I support civil protests (just as Exodus has supported civil protests against gay groups). I don't support vandalism. I will draw the distinction every time. I hope others will too.

On that note I'm not sure why Alan Chambers finds the public protests by gays particularly disturbing while he has publicly supported public protests against gays.

Wednesday, February 22, 2006

Gay Adoptions- This Year's Scapegoat

Sixteen states currently have major efforts underway to ban gay adoptions. This makes sense, you see, because we all know how important the sanctity of adoption has always been in the history of man.

Yeah, yeah, I know what you're going to say. Kids are supposed to be raised by a mother and a father. Three quick problems- 1. Shouldn't we be banning single people from adopting and/or making divorce more difficult too? 2. Wouldn't a gay family be better than jumping kids around between foster homes? 3. No studies show that gay families are detrimental to kids.

It's about bigotry. Or, maybe it's about "rallying the base." Or, maybe it's both. But, it's definitely not about the kids.

Big Weekend

It's been a big weekend/week here in Houston. As you may know, the NBA All Star Game was here in town this weekend, and I managed to score some tickets to the Rookie Game on Friday and the Skills Challenge (including the Slam Dunk Contest) on Saturday.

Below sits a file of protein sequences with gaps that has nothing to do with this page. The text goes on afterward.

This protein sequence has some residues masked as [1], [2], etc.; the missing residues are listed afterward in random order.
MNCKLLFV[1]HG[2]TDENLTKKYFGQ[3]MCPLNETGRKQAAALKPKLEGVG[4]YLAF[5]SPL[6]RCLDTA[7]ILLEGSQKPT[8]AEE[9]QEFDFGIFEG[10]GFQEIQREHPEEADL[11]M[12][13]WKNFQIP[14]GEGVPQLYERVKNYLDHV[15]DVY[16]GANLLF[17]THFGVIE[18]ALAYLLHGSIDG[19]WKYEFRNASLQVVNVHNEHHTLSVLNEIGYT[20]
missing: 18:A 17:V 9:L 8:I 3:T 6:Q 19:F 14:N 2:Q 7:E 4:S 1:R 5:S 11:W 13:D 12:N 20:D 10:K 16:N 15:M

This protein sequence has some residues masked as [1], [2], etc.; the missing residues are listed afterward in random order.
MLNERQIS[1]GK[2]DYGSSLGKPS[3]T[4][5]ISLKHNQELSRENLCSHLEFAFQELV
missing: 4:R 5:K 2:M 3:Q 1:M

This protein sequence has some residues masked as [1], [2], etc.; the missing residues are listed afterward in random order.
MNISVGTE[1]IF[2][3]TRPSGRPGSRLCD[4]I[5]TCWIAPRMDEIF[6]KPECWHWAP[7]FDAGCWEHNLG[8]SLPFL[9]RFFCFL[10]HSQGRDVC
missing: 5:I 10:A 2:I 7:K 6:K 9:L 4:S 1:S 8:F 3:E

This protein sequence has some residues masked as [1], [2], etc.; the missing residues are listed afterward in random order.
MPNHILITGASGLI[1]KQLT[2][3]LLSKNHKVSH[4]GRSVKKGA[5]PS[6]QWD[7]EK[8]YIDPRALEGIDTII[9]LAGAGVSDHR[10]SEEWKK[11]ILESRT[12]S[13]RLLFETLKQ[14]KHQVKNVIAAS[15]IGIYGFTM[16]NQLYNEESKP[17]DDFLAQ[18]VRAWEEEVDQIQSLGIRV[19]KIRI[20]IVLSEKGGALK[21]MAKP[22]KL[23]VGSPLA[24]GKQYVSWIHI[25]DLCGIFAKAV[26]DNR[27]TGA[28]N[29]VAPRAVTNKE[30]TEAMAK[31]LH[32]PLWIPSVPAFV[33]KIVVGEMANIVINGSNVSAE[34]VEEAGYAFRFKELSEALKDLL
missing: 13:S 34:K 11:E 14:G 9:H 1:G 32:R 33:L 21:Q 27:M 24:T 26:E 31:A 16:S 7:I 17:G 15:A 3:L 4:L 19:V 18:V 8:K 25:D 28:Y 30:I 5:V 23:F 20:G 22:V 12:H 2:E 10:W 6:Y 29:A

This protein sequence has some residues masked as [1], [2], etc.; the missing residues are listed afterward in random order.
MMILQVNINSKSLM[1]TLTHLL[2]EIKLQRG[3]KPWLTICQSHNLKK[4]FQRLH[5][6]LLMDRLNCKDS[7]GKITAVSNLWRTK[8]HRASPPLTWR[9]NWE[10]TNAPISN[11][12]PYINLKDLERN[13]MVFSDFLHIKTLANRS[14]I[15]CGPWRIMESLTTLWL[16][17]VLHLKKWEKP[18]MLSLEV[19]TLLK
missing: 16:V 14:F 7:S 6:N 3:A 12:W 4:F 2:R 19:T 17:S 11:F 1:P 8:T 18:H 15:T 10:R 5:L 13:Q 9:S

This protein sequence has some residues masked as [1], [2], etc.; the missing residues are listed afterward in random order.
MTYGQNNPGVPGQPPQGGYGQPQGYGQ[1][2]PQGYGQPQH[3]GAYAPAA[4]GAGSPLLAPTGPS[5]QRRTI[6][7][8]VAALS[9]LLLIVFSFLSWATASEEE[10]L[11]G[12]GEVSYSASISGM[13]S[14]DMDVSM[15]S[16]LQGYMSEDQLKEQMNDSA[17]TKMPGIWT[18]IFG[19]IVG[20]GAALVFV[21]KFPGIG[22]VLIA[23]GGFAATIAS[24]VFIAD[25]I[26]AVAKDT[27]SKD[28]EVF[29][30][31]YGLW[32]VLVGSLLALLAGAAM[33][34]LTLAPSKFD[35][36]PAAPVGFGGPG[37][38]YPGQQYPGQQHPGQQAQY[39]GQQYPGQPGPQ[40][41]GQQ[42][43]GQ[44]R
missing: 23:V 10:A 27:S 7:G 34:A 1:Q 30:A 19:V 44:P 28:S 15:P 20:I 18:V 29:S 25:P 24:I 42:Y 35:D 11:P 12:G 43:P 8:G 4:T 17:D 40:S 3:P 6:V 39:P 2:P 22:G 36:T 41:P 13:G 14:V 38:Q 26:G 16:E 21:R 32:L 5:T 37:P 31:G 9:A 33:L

Actually I didn't have tickets--I was a seat filler. But, this turned out to be a really good deal. On Friday there were tons of open seats (even though it was sold out), so i grabbed a seat 6 rows off the court and got to stay there the whole time. Same deal on Saturday with the seat filling, but it was much more crowded. I spent about half of the night on row 6 and the other half on row 12 or so.

I go to lots of basketball games and usually have decent tickets, but I don't get to sit THAT close very often, especially for a star-studed event. Among the stars I was within a few feet of were Oprah, Diddy, Donald Faison, Eva Longoria, Terrell Owens, David Stern (the NBA commissioner), Ahmad Rashad, Shaq, and numerous other basketball players. So cool. I'm a sucker for celebrities, what can I say. I also managed to get a great picture of the winning dunk just as it is being dunked in.

Last night I saw Bon Jovi. They are really good live, and the ladies still love Jon. They were completely swooning over him. Good weekend and good times. Now it's back to reality for a couple of more days.

Thursday, February 16, 2006

More Paul Cameron. Really?

As I mentioned, the Exodus Media Blog is up and running, and recently they linked to a story on LifeSite that is trying its best to prove that gay marriages won't make gay people happier or healthier.